# Problem 9

In this post I will show how did I solve the 9th problem of the Euler project. This was one of the first problems that gave me performance issues and therefore a brute force approach was not good enough. However, I just realised that after building a brute force algorithm 🙂

I started describing all the conditions stated in the description of the problem. Therefore, I got this Haskell function:

l = [ [a,b,c] | a <- [1..999], b <- [1..999], c <- [1..999], a+b+c== 1000 && a^2 + b^2 == c^2 && a < b && b < c]

Then, with a simple function called *value:*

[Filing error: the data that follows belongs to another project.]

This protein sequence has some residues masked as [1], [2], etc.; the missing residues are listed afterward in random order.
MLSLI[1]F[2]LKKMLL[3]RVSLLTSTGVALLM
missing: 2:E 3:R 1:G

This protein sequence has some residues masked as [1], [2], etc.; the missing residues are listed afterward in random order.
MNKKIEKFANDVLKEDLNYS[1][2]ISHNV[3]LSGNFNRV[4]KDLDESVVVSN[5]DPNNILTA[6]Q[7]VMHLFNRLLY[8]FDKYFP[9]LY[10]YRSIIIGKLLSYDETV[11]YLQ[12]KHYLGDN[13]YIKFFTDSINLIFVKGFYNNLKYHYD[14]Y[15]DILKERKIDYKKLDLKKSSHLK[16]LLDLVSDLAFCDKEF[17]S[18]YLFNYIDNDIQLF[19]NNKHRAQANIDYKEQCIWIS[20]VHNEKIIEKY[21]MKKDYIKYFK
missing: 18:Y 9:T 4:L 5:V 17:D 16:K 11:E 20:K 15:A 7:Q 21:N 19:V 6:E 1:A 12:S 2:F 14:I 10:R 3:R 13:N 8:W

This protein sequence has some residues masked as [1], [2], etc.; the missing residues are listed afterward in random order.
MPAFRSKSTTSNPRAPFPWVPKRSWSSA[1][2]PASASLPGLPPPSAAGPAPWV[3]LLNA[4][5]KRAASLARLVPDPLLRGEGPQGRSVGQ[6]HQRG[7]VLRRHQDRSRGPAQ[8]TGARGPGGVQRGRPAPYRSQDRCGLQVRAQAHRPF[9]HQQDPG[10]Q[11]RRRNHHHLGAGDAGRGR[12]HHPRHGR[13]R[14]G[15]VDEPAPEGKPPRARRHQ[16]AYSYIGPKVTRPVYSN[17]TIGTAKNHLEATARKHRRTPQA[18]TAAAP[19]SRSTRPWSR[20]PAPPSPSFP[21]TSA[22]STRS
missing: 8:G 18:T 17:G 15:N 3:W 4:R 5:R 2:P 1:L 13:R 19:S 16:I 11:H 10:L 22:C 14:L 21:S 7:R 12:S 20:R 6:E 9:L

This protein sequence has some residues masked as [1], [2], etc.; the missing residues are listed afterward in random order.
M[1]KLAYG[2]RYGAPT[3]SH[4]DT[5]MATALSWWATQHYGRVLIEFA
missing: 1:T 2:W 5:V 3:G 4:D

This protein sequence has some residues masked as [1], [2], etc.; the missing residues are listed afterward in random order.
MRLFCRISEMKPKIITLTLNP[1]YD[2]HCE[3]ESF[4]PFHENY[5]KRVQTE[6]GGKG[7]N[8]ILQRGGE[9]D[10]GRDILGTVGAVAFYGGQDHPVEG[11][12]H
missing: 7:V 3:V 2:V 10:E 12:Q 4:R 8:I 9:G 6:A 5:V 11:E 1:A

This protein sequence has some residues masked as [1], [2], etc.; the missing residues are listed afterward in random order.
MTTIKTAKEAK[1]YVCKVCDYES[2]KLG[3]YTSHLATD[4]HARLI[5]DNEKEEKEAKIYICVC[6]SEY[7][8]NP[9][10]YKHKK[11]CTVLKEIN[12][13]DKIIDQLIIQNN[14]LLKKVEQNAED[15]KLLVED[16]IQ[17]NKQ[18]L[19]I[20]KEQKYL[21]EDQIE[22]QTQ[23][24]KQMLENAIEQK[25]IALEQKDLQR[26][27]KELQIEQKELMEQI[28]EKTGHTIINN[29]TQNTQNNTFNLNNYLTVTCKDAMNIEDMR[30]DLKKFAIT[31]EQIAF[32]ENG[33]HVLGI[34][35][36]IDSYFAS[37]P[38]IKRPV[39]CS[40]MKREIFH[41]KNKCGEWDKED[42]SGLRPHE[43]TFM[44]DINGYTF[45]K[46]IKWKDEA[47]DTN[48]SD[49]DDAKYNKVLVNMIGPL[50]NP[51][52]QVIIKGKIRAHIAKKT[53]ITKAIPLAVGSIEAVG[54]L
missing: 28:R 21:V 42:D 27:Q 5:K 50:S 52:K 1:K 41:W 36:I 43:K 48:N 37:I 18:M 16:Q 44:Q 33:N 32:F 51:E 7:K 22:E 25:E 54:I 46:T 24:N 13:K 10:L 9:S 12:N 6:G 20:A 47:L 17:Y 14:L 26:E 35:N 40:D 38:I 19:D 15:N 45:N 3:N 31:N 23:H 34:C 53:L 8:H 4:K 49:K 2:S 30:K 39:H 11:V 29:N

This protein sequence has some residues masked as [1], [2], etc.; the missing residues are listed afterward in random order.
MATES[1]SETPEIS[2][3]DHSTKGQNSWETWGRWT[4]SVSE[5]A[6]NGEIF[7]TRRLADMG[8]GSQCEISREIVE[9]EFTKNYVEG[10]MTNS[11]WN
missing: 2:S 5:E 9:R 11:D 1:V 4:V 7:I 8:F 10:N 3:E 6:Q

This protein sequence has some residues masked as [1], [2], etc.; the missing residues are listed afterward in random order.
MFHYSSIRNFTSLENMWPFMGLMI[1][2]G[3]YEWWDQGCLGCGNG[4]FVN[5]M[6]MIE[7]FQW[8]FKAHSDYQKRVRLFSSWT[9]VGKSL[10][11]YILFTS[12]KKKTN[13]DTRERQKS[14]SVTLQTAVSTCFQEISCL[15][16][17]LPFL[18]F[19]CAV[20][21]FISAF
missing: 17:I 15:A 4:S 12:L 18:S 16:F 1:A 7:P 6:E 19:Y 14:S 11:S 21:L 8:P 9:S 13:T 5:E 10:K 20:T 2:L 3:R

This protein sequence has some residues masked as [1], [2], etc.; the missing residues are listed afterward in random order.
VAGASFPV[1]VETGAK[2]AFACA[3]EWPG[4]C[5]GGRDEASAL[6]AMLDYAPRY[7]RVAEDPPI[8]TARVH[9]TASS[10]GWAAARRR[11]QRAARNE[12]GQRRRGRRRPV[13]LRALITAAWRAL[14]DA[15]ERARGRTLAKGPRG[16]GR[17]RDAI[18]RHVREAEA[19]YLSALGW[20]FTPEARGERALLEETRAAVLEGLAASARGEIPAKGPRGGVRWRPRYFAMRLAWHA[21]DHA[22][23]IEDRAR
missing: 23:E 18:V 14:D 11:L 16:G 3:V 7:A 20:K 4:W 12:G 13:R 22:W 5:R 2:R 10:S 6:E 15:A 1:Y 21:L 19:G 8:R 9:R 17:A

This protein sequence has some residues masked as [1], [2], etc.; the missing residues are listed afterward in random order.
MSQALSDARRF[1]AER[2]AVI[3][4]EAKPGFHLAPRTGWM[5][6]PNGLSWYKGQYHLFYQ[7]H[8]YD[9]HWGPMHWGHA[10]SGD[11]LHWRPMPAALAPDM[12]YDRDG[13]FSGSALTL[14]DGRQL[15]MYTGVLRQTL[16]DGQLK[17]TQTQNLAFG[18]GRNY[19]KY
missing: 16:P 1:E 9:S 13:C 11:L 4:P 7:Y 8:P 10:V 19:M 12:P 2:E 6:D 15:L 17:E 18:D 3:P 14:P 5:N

value = product . head

By executing *value l*, I reached the following result: (371.90 secs, 32855979636 bytes)

As you can see, it is not an interesting result for such a problem. I was just making too many combinations of *a*, *b* and *c*, and most of the conditions were unnecessary. From the problem description, it is possible to deduct that *c* can be written by means of *a* and *b*. Using this simple substitution and removing the unnecessary conditions, I reached this solution:

h = [[a,b,1000*–*a*–*b] | a <- [1..999], b <- [1..999],a^2 + b^2 == (1000*–*a*–*b)^2]

After running *value h*, this was the result: (0.79 secs, 108452856 bytes), which is much better than the first one.